NASA SBIR 2012 Solicitation

FORM B - PROPOSAL SUMMARY


PROPOSAL NUMBER: 12-2 S1.06-8661
PHASE 1 CONTRACT NUMBER: NNX13CG21P
SUBTOPIC TITLE: Cryogenic Systems for Sensors and Detectors
PROPOSAL TITLE: Cryocooler With Cold Compressor for Deep Space Applications

SMALL BUSINESS CONCERN (Firm Name, Mail Address, City/State/Zip, Phone)
Madison CryoGroup, LLC.
701 Seneca Place
Madison, WI 53711 - 2917
(608) 338-8387

PRINCIPAL INVESTIGATOR/PROJECT MANAGER (Name, E-mail, Mail Address, City/State/Zip, Phone)
James R Maddocks
jamesmaddocks@att.net
701 Seneca Place
Madison, WI 53711 - 2917
(608) 338-8387

CORPORATE/BUSINESS OFFICIAL (Name, E-mail, Mail Address, City/State/Zip, Phone)
James R Maddocks
jamesmaddocks@att.net
701 Seneca Place
Madison, WI 53711 - 2917
(608) 338-8387

Estimated Technology Readiness Level (TRL) at beginning and end of contract:
Begin: 4
End: 5

Technology Available (TAV) Subtopics
Cryogenic Systems for Sensors and Detectors is a Technology Available (TAV) subtopic that includes NASA Intellectual Property (IP). Do you plan to use the NASA IP under the award?
No

TECHNICAL ABSTRACT (Limit 2000 characters, approximately 200 words)
The innovation is a high-frequency single-stage pulse tube cryocooler (PTC) that operates at a heat rejection temperature of 150 K. It employs a flexure-bearing cold compressor operating at that same heat rejection temperature. High frequency, low temperature pulse-tube cryocoolers are a promising technology for future NASA missions. Such missions will require cryocoolers providing cooling capacities in excess of 0.3 W at 35 K with heat rejection capability to temperature sinks as low as 150 K at input powers up to 20 W. Presently there are no cooling systems operating at this heat rejection temperature.

POTENTIAL NASA COMMERCIAL APPLICATIONS (Limit 1500 characters, approximately 150 words)
NASA applications include missions to remote locations and orbits where there is a low level of solar input. Low intensity sunlight affords the benefit of a lower rejection temperature and improved cryocooler performance, for the same cold end temperature, and permits a decrease in system size and power draw. Only a third the power draw is predicted for the 35-K cold end case. Serendipitously, this agrees well with the drop in power generation due to dim solar light on remote missions. Taken together, the effects favor employing smaller cryocooler systems specifically designed for reduced rejection temperatures and system envelopes.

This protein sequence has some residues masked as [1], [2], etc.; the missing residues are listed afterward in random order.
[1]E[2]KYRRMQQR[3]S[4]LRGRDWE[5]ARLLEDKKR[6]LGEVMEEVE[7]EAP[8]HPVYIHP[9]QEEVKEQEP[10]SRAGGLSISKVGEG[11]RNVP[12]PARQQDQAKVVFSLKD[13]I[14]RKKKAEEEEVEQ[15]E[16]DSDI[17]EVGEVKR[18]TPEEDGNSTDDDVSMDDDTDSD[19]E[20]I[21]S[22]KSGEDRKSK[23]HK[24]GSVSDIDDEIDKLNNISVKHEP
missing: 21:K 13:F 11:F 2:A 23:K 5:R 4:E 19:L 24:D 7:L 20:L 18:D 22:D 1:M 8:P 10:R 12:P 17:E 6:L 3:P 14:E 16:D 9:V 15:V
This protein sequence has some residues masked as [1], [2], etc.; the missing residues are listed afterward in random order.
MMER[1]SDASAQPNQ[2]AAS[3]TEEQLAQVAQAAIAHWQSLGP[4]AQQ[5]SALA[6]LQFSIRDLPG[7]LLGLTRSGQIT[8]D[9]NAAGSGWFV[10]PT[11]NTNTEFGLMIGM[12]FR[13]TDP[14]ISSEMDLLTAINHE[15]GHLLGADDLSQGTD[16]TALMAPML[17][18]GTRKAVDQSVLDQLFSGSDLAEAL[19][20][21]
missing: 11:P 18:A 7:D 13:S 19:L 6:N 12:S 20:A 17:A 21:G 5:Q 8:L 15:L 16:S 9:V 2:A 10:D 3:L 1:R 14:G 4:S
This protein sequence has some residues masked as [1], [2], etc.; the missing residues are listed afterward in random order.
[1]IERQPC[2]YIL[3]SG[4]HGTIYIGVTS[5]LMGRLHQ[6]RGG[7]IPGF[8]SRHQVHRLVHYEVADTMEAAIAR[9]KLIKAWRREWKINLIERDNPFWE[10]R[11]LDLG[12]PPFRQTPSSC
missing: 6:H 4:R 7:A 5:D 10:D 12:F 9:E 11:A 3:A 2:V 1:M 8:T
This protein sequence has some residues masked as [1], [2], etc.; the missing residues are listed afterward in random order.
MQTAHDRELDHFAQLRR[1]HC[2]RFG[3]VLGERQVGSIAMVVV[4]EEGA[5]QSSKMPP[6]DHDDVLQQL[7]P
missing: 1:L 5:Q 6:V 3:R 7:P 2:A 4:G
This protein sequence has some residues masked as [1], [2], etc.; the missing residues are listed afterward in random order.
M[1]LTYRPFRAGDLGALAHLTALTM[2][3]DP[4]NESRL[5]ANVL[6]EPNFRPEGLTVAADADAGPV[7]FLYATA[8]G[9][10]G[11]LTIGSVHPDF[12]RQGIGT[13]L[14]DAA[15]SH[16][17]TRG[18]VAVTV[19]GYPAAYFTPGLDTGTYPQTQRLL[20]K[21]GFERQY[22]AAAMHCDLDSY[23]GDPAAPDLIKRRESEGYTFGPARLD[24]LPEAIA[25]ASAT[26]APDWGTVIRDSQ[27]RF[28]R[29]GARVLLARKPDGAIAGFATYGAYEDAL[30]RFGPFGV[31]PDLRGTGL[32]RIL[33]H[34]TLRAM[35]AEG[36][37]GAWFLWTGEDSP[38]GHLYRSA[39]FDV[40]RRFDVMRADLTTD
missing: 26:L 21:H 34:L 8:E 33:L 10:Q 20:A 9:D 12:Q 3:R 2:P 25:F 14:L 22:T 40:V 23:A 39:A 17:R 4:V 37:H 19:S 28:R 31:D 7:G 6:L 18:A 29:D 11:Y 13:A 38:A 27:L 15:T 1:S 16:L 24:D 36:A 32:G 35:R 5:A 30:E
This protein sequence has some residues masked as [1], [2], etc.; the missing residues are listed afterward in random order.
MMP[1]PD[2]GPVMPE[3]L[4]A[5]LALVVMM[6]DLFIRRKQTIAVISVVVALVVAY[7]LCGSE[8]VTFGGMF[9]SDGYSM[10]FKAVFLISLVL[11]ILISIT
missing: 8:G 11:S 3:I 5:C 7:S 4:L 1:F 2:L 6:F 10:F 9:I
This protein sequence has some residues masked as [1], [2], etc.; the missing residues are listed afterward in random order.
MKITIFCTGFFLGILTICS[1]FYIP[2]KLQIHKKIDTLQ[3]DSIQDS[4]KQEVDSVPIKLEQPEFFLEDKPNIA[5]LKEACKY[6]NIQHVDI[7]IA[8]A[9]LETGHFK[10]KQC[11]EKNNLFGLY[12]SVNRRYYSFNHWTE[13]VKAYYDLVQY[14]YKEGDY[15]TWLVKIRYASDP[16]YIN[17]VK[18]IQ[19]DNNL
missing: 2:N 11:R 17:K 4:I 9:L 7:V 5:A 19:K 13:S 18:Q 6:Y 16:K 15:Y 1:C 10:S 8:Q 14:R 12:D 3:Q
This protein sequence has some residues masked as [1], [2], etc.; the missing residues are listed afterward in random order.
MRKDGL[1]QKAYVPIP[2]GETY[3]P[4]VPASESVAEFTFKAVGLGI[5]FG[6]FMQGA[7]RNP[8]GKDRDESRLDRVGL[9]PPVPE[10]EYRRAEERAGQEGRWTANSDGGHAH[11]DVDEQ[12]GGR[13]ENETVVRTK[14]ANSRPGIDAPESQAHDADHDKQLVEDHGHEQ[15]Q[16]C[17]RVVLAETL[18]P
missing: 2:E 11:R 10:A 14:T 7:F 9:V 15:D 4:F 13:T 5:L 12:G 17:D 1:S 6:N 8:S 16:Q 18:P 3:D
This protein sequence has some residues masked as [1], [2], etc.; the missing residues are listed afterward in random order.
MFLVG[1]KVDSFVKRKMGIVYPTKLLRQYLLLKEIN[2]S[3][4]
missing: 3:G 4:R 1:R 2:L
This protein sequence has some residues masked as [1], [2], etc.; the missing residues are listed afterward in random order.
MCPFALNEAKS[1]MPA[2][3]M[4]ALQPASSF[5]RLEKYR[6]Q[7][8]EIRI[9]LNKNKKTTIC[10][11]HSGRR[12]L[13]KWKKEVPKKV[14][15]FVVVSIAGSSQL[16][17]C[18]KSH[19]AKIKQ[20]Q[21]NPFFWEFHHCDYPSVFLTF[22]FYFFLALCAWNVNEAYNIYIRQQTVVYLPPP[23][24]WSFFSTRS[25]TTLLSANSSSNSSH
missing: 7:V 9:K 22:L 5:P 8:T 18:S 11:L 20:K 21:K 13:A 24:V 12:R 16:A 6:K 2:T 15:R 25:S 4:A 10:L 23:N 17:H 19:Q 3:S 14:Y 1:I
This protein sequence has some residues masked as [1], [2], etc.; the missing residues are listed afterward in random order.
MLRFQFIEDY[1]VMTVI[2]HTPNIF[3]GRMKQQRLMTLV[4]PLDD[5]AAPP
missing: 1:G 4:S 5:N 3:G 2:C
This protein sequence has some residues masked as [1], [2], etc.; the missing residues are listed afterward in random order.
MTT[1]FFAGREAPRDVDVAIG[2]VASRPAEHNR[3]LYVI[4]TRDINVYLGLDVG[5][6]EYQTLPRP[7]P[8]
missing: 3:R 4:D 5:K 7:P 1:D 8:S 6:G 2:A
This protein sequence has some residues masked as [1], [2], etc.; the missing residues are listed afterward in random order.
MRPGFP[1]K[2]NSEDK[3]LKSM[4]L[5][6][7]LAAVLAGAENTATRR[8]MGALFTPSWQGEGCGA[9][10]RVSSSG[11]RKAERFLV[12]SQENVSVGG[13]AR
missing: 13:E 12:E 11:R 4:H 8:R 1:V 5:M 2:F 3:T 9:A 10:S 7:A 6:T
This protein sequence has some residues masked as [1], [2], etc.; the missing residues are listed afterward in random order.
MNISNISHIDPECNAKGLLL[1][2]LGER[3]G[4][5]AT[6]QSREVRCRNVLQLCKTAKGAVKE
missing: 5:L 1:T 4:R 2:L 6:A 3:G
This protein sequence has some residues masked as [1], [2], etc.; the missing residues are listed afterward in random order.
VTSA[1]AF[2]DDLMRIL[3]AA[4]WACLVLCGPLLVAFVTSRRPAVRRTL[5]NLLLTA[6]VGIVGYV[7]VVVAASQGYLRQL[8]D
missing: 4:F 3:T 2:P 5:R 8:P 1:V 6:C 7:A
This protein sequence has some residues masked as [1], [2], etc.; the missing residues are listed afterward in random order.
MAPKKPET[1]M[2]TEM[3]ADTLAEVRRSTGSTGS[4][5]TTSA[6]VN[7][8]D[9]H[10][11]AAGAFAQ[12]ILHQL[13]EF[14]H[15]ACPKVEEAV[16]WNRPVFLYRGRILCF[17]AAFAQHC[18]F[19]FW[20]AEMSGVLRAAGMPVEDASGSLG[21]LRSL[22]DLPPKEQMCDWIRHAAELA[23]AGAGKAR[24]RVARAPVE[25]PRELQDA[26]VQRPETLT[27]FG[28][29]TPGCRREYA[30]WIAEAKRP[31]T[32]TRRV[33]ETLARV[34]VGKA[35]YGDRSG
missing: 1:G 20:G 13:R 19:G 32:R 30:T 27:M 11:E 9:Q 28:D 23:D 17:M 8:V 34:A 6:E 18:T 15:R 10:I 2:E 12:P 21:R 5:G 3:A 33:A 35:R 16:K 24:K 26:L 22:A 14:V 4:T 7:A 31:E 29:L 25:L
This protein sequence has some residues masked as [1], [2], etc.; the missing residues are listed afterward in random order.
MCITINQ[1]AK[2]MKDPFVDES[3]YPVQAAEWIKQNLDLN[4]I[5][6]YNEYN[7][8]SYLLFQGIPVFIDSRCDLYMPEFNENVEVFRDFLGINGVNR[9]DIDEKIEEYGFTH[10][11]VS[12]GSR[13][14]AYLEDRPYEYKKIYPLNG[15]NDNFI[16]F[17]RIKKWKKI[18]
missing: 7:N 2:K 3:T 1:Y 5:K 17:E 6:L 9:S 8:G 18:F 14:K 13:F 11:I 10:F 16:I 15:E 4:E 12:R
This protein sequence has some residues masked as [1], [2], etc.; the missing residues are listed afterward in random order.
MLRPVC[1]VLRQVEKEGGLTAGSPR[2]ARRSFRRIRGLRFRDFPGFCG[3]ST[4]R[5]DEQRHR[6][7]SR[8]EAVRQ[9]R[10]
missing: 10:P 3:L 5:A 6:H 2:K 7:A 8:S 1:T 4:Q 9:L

POTENTIAL NON-NASA COMMERCIAL APPLICATIONS (Limit 1500 characters, approximately 150 words)
The design and construction process is targeted to produce a space-born cryocooler that will have a host of qualities in-demand for space missions. However, its small system size, efficient performance, long-life reliability, low input power and low vibration all make this cryocooler a high-value product that meets the demand of businesses aiming to deliver truly high-quality products for systems that require low failure rates. The proposed cooler is operable over a wide range of loads and temperatures. Several government agencies outside NASA (MDA, Air Force) and various commercial entities have interest in integrating small and efficient high-frequency cryocoolers into their equipment. For the proposed technology there are many potential business and civilian applications that require compact, reliable and efficient cryogenic cooling, such as: Cryopumps for semiconductor manufacturing, Superconducting magnets for MRI systems, SQUID magnetometers for heart and brain studies, HTS filters fo

TECHNOLOGY TAXONOMY MAPPING (NASA's technology taxonomy has been developed by the SBIR-STTR program to disseminate awareness of proposed and awarded R/R&D in the agency. It is a listing of over 100 technologies, sorted into broad categories, of interest to NASA.)
Cryogenic/Fluid Systems

Form Generated on 03-04-14 13:38